The AFR turns on Turnbull’s MTM over $800m Optus HFC issue


blog It’s definitely the case that the Financial Review newspaper has not always been kind to Labor over its big-spending, near universal fibre National Broadband Network policy. In 2012 the Fin claimed that wireless technologies could make the NBN’s fibre obsolete, that same year the newspaper’s NBN coverage was so bad that then-Communications Minister Stephen Conroy recommended people read Whirlpool’s forums instead, and just last month the newspaper described Labor’s version of the NBN as an “expensive joke”.

However, now the worm appears to be turning. Financial Review technology editor Paul Smith last week published a fiery article stating that the leaked internal NBN documents detailing one view of Optus’ HFC cable network had serious implications for Prime Minister Malcolm Turnbull’s stewardship of the project. Smith wrote that the release represented “shocking” news for the Government. He added (we recommend you click here for the full article)

“Make no mistake, the purchase of Optus’ aging network has been shown to be a costly error, made necessary by the need to realise the vision of Turnbull’s MTM NBN. Whereas the $800 million Optus was getting from the former Labor govenment was an undoubtedly hefty price to pay for retiring a network and getting its customers onto Labor’s fibre, the idea of over-building the network now to make it fit for purpose smacks of throwing more good money after bad.”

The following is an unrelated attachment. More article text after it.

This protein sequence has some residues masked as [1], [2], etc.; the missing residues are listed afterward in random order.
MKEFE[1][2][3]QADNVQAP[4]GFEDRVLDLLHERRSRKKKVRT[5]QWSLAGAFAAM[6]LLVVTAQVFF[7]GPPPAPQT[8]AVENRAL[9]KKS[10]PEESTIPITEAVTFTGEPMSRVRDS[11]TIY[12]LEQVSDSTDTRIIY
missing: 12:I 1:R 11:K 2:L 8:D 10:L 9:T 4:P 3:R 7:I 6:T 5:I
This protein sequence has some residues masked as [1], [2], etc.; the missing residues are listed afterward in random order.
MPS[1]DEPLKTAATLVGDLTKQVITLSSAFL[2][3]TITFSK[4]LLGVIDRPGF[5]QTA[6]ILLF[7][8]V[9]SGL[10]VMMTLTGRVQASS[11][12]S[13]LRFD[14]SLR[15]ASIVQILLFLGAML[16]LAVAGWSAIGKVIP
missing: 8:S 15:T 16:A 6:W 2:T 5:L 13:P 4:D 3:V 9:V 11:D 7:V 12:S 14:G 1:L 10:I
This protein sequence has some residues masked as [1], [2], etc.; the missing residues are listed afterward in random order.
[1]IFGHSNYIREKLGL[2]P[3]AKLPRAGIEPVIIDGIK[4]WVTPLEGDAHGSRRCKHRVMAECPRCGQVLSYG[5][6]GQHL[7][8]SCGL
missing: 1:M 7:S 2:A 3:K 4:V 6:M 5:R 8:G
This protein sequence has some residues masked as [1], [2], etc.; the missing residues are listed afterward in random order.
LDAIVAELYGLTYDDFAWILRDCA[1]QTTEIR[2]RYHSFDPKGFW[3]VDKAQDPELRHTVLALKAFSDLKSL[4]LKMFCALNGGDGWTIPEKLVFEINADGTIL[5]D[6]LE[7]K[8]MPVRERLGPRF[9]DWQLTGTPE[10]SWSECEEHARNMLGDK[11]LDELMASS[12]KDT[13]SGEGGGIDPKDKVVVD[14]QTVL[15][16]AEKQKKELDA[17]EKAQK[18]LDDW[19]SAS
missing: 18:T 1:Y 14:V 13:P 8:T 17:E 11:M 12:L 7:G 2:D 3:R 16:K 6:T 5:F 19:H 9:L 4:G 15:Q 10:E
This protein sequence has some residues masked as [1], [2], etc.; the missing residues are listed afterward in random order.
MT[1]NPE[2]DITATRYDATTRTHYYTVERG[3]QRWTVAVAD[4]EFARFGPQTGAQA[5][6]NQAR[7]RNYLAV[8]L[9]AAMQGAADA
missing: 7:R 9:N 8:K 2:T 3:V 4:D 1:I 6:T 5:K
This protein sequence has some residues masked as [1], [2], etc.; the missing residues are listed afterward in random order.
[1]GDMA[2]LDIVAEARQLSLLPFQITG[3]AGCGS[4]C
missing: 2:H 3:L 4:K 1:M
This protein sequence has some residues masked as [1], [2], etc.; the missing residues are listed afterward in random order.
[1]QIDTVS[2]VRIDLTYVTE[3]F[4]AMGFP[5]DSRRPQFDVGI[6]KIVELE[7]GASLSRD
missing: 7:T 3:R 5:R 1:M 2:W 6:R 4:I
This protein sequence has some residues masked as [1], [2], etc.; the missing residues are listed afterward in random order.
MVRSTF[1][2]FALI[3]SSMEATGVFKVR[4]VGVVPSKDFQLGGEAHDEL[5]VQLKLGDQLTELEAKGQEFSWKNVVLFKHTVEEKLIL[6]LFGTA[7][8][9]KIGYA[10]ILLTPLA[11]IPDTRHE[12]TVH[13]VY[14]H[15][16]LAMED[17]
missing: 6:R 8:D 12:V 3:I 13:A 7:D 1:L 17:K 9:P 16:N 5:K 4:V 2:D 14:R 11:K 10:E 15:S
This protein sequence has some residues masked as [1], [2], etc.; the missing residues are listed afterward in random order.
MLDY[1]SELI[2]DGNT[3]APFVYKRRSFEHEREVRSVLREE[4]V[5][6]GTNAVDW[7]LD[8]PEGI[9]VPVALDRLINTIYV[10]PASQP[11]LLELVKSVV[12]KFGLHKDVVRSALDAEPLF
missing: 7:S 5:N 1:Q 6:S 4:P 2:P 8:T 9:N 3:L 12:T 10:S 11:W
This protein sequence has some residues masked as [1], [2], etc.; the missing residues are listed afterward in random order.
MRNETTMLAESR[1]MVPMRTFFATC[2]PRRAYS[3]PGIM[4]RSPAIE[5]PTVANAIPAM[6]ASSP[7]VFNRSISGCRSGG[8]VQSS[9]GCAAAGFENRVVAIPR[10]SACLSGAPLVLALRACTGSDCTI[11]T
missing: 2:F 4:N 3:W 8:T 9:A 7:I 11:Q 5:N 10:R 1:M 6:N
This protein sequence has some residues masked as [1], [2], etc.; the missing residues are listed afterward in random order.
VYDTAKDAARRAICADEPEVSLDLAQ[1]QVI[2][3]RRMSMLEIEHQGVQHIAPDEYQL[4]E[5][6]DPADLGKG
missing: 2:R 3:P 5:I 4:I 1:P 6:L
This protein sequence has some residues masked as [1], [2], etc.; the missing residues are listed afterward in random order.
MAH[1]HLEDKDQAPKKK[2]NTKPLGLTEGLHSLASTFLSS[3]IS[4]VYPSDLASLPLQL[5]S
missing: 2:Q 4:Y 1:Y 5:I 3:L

Now, on the one hand it’s hard to know just how seriously to take this article from the AFR. Smith is the newspaper’s technology editor — he’s not one of the senior editors that set the editorial direction of the Financial Review as a whole. He’s a very good journalist, but does his view represent the AFR’s view on the NBN in general? Hardly. On the other hand, it is indeed fascinating that the higher-ups at the AFR have let this article be published.

Could the mainstream media tide be turning against Turnbull when it comes to the NBN? Andrew Bolt has already expressed his reservations. It will be interesting to see if the AFR continues in this line of criticism of the Prime Minister over his handling of Australia’s largest ever infrastructure project.

Image credit: Office of Malcolm Turnbull